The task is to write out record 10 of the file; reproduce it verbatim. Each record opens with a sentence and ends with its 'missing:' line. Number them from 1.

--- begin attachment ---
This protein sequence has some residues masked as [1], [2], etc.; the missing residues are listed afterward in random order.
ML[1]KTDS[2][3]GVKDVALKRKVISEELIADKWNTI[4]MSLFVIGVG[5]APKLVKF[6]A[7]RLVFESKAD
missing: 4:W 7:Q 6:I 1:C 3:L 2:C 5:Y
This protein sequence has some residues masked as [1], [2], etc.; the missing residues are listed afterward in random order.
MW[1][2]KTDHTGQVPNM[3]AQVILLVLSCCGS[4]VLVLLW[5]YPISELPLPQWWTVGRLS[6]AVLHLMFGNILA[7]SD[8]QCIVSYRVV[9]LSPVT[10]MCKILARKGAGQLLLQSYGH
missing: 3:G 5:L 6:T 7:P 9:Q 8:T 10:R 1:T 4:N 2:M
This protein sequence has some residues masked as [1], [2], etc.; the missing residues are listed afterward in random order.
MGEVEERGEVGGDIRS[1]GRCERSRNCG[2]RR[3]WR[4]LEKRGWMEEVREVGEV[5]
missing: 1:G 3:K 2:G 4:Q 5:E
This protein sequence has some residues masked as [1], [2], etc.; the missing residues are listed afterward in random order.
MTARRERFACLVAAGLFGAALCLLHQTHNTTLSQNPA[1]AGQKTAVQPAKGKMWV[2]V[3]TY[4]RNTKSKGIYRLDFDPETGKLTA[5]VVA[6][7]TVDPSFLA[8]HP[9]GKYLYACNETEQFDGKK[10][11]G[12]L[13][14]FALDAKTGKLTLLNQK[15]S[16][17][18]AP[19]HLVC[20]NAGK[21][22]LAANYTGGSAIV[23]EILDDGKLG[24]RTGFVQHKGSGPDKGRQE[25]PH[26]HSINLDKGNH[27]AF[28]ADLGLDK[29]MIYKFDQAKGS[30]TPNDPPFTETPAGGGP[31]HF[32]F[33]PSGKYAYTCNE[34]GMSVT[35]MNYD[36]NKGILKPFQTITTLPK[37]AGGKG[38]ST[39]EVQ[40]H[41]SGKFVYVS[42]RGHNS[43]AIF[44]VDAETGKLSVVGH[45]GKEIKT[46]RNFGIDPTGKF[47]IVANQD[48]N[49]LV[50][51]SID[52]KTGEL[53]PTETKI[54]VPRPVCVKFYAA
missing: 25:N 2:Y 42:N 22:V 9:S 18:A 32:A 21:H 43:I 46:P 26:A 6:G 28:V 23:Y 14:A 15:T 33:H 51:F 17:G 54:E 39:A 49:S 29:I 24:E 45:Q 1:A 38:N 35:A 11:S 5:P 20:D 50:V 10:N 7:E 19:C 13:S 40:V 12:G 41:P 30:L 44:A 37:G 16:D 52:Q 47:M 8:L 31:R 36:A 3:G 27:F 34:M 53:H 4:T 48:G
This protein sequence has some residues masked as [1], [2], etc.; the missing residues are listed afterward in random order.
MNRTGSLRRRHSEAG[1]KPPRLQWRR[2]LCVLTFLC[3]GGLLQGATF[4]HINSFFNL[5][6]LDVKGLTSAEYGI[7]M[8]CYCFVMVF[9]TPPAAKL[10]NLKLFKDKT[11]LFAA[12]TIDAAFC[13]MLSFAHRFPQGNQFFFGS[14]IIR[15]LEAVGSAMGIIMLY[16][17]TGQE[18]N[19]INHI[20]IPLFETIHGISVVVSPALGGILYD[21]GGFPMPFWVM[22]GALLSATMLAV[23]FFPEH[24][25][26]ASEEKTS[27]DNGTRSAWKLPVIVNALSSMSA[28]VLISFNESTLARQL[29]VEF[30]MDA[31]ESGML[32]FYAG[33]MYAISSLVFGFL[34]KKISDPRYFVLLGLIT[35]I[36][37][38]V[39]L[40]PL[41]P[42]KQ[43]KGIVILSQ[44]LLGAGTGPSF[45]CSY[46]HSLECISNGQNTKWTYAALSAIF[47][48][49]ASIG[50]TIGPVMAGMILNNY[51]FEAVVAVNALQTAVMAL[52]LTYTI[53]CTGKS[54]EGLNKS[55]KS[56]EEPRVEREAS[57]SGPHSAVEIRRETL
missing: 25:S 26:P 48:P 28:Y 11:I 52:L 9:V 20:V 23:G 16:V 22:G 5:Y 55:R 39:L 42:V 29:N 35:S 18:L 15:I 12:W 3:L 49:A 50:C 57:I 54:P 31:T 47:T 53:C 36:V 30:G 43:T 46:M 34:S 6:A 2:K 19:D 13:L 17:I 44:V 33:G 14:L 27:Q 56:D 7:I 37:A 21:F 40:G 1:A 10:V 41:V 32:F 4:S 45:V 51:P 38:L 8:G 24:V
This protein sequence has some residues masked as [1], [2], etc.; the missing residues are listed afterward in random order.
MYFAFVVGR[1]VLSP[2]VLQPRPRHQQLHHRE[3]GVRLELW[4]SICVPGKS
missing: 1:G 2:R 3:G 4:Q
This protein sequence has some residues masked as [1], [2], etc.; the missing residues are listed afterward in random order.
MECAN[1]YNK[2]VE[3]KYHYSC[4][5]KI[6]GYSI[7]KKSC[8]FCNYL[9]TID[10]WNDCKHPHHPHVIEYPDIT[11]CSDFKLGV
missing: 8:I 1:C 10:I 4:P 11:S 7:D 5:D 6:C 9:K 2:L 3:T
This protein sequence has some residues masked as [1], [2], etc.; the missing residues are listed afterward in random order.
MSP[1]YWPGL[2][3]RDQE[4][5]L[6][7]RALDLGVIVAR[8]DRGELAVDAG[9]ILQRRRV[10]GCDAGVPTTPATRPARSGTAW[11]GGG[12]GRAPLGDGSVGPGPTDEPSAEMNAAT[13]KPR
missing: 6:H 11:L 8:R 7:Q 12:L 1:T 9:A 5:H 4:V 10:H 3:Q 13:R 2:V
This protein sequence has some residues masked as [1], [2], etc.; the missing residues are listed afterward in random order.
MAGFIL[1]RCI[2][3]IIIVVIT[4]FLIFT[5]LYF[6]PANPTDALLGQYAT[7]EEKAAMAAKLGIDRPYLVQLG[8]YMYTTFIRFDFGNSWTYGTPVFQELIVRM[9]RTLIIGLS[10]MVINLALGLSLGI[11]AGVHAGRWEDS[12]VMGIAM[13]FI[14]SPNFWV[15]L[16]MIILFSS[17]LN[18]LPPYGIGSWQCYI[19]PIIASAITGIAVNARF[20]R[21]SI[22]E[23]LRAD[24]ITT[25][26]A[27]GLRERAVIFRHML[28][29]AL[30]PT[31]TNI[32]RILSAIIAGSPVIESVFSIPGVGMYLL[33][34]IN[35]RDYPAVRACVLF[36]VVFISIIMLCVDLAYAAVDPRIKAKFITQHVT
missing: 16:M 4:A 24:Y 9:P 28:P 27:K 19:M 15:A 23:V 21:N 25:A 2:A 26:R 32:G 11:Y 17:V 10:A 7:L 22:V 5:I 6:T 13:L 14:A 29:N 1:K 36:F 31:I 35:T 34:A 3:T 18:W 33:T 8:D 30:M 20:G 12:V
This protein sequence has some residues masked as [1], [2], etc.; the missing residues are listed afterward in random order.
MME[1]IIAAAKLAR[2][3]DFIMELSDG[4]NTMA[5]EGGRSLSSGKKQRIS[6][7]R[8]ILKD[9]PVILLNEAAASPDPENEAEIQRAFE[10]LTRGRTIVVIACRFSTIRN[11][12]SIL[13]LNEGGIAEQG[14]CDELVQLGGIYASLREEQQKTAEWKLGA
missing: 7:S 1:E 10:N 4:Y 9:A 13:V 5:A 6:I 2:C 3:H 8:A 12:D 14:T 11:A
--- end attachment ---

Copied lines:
This protein sequence has some residues masked as [1], [2], etc.; the missing residues are listed afterward in random order.
MME[1]IIAAAKLAR[2][3]DFIMELSDG[4]NTMA[5]EGGRSLSSGKKQRIS[6][7]R[8]ILKD[9]PVILLNEAAASPDPENEAEIQRAFE[10]LTRGRTIVVIACRFSTIRN[11][12]SIL[13]LNEGGIAEQG[14]CDELVQLGGIYASLREEQQKTAEWKLGA
missing: 7:S 1:E 10:N 4:Y 9:A 13:V 5:A 6:I 2:C 3:H 8:A 12:D 14:T 11:A